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Impacts from Railway Diesel Emissions and Coal Trains Studied

by on March 25, 2014

A University of Washington study has confirmed what many persons living in proximity to rail operations have long suspected – that residents around rail lines face increased exposure to harmful microscopic particles from diesel emissions.

The study also identified further concerns with residential exposure to larger particulate matter as well, which the study noted as having a possible link from coal trains.

As the argument on both sides of the border intensifies over proposals to increase coal exports to Asia by rail to west coast ports, the study, published in this month’s online journal “Atmospheric Pollution Research” provides some of the first measurements of the impact of emissions from coal trains throughout the Pacific Northwest region.

New Study Focuses on Railway Diesel Emissions, Coal Train Air Quality Issues

Dan Jaffe, an atmospheric scientist at the University noted that while air quality data is available in both Washington State and British Columbia, it is not specifically focused on rail lines.

“We wanted to find a real home where people actually live (next to a rail line) to see what were air quality impacts. They were surprisingly significant,” stated Jaffe.

Two locations included in the study examined exposure at a Seattle home, located about 20 metres from a rail line, and a rural location in the Columbia River Gorge area.

During the month in which measurements were taken by the home in Seattle, the study found that the level of tiny particles was more than double than that at coastal areas away from railways. The study further demonstrated that trains produced “substantial quantities of diesel exhaust linked to these particles.”

Not surprisingly, the study found that passing coal trains generated a statistical increase in larger particles in comparison to other types of trains.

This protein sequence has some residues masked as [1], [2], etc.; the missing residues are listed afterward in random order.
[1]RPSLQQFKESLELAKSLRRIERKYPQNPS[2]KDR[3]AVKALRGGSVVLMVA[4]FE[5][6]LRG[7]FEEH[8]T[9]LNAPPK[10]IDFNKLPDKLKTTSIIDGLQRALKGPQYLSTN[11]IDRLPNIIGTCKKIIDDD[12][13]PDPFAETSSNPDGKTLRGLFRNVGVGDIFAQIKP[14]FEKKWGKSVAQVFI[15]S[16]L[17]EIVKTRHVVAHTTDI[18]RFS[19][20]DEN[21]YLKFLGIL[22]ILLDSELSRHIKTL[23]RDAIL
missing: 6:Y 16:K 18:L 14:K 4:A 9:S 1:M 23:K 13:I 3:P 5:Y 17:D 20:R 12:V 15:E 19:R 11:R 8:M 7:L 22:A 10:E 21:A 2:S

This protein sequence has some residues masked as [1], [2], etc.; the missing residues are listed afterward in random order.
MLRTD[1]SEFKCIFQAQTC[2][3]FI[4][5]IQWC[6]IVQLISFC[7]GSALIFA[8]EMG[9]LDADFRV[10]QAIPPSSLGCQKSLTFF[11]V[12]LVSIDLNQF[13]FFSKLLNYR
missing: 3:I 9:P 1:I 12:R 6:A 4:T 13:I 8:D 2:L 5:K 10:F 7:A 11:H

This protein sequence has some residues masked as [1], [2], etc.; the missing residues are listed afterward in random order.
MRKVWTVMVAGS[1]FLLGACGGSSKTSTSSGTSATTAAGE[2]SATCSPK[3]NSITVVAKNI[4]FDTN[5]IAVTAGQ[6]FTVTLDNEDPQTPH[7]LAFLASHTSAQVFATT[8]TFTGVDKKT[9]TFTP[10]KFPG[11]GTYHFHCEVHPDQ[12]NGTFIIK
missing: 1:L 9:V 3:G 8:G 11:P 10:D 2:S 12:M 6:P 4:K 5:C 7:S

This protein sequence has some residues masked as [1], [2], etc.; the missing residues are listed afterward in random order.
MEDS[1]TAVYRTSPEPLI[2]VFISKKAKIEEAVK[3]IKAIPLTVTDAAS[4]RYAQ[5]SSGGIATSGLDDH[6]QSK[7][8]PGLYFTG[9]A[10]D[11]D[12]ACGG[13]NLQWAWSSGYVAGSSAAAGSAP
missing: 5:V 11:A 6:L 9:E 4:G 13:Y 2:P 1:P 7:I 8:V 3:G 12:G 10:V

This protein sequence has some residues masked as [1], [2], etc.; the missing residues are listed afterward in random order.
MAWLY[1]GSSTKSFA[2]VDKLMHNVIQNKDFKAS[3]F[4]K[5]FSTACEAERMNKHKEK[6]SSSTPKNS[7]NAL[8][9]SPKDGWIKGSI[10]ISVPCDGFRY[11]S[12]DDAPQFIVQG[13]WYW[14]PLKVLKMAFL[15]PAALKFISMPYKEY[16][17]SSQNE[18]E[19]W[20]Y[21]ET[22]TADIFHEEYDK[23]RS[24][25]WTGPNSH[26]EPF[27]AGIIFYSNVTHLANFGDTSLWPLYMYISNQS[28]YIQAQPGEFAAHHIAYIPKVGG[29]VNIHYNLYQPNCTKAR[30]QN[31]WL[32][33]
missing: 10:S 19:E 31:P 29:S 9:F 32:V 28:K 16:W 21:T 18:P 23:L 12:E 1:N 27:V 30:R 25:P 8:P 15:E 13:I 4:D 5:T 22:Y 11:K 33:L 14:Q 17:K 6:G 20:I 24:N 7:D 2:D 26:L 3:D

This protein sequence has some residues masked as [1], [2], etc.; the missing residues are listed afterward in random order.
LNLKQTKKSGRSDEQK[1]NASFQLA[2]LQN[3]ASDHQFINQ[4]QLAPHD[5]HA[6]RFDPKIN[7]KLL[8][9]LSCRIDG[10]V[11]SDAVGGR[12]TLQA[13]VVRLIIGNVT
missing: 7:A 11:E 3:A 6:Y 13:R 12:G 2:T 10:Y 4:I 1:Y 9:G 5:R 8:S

Air Quality Concerns Raised as Rail Traffic Increases

The study notes that increases in rail traffic will further increase particulate exposure in the Seattle area, and that some homes may be subjected to a degree of exposure in concentrations that exceed U.S. air quality guidelines.

Results were less conclusive in the Columbia River area; Jaffe acknowledged overall that the one-month time period over which measurements were taken was in itself, a limitation.

Meanwhile, back in Canada, coal exports are slated for significant increases in B.C.’s Lower Mainland. North Vancouver’s Neptune Bulk Terminals has already had a $200 million expansion approved, and a further $15 million proposal to handle coal at Surrey Fraser docks is seeking similar approval.

More Coal Trains, Too Few Answers

Port Metro Vancouver, who has faced considerable public criticism over its handling of health concerns from expanding its capacity to handle coal in the region was sent a copy of the study by Jaffe.

We’ve not yet heard of any response by the Port about the study, and we’re not going to hold our breath waiting, either.

Paula Williams, spokesperson for the Lower Mainland-based group “Communities and Coal” says it’s time for the B.C. government to order a comprehensive study of its own to assess the health impacts of the pending Surrey project.

Says Williams: “As far as I’m concerned, this (study) should be an indication that, ‘OK, hold on, we have a problem here. We need to look at this further.’ What more do they want? This is important.”

Williams appears to be in good company. Fraser Health’s chief medical health officer, Dr. Paul Van Buynder, has also expressed concern about the Surrey coal expansion.

Region’s Chief Medical Health Officer Weighs in on Debate

Buynder has already called for a comprehensive health impact assessment to consider risks from the potential inhalation of coal dust, potential contamination of air and land, including food production impacts and possible shellfish contamination, as well as a review of impacts from excessive noise from railways, and a review of how increased rail traffic could reduce access to emergency care for residents.